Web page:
On this Valentine's Day, my heart will be in AZ when our third grandson receives the priesthood. All the local Seaman sisters will be there with their families. Noah Baum, how did you grow up so fast? Do you know the power you are receiving today at the hands of your dad? Your adventure is just beginning. Your life will be full of so many of them! You will probably ride lots more trains or fly in more planes than I ever dreamed of. And that's wonderful!
My world is small. I am A-OK with that. Trying to be an office secretary is my fun for now. As I work in there everyday and hear the train whistle blowing through Independence, I am reminded of my home in AZ. Where you are. Where your aunts, uncles, and cousins are. Where Home is.
MY LOVE TO MY FAMILY,
The HeroThis week has been a sad one for me. A friend of mine died in Arizona. Kevin Brackney was that friend. He was my boss for many years as I worked as the Business Manager and he as the Superintendent of the Show Low Unified School District. He and I waged many a battle together to make a budget work for another year without enough money. We had a good team during those years and had many good times but they were not without high anxiety and stress.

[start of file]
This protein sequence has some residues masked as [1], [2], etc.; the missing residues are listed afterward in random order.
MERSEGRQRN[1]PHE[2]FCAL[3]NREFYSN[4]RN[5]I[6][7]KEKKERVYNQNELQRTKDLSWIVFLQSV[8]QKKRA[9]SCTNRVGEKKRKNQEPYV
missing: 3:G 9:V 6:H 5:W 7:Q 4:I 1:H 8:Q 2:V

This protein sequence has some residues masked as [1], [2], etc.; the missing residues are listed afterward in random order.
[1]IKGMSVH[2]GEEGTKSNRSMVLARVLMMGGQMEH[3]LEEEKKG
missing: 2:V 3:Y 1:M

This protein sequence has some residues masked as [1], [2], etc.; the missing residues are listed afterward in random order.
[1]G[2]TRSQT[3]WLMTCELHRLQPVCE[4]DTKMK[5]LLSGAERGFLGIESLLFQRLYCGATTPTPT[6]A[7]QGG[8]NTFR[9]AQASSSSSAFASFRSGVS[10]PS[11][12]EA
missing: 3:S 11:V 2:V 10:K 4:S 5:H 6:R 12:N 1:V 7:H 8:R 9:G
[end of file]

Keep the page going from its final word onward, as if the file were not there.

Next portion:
Thinking about it has caused me to contemplate if Mr. Brackney thought it was worth it. I wonder if he thought it was worth the ugliness or the high stress meetings with disillusioned staff and public. Or the constant barrage of changes in the education law or testing methods or staff evaluations. The constant give and take of politicians who have their own personal agendas.
I think of him as a hero and here is why. As a superintendent of a school district, you take on an impossible job, knowing that you can not win the war, only some battles along the way. You take pride in the teachers who give their all everyday in a classrooms filled with kids who are not getting what they need at home, if they have a "home." You try to get your teachers paid what they are worth, but generally, in the process. only alienate them because it will never be enough. You had to cut budgets and wages and benefits to make things work. You had to keep a Governing Board happy which is impossible as time moves on. The law suits, the disciplinary hearings, dismissal hearings, the endless meetings and interviews just keep coming.
Mr. Brackney, thanks for always thinking of the kids. Thanks for listening to me when you didn't want to, because it was generally bad news. Thanks for being black and white about education and not giving in to the endless personal agendas and the wanderings of crazy politicians that were always on the horizon. Thanks for sticking up for the employees, especially as it related to health insurance (a fight that you could not win) and especially for the underdogs along the way. You were a succor for the underdog. Thanks for juggling lots of balls and keeping them up. Thanks for showing lots of tenacity and fire when you believed in something.
Mr. Brackney, thanks for doing the impossible for so long, without the money or means, going it alone when you thought you were right, without much hope of long-term success.
It was worth it to me.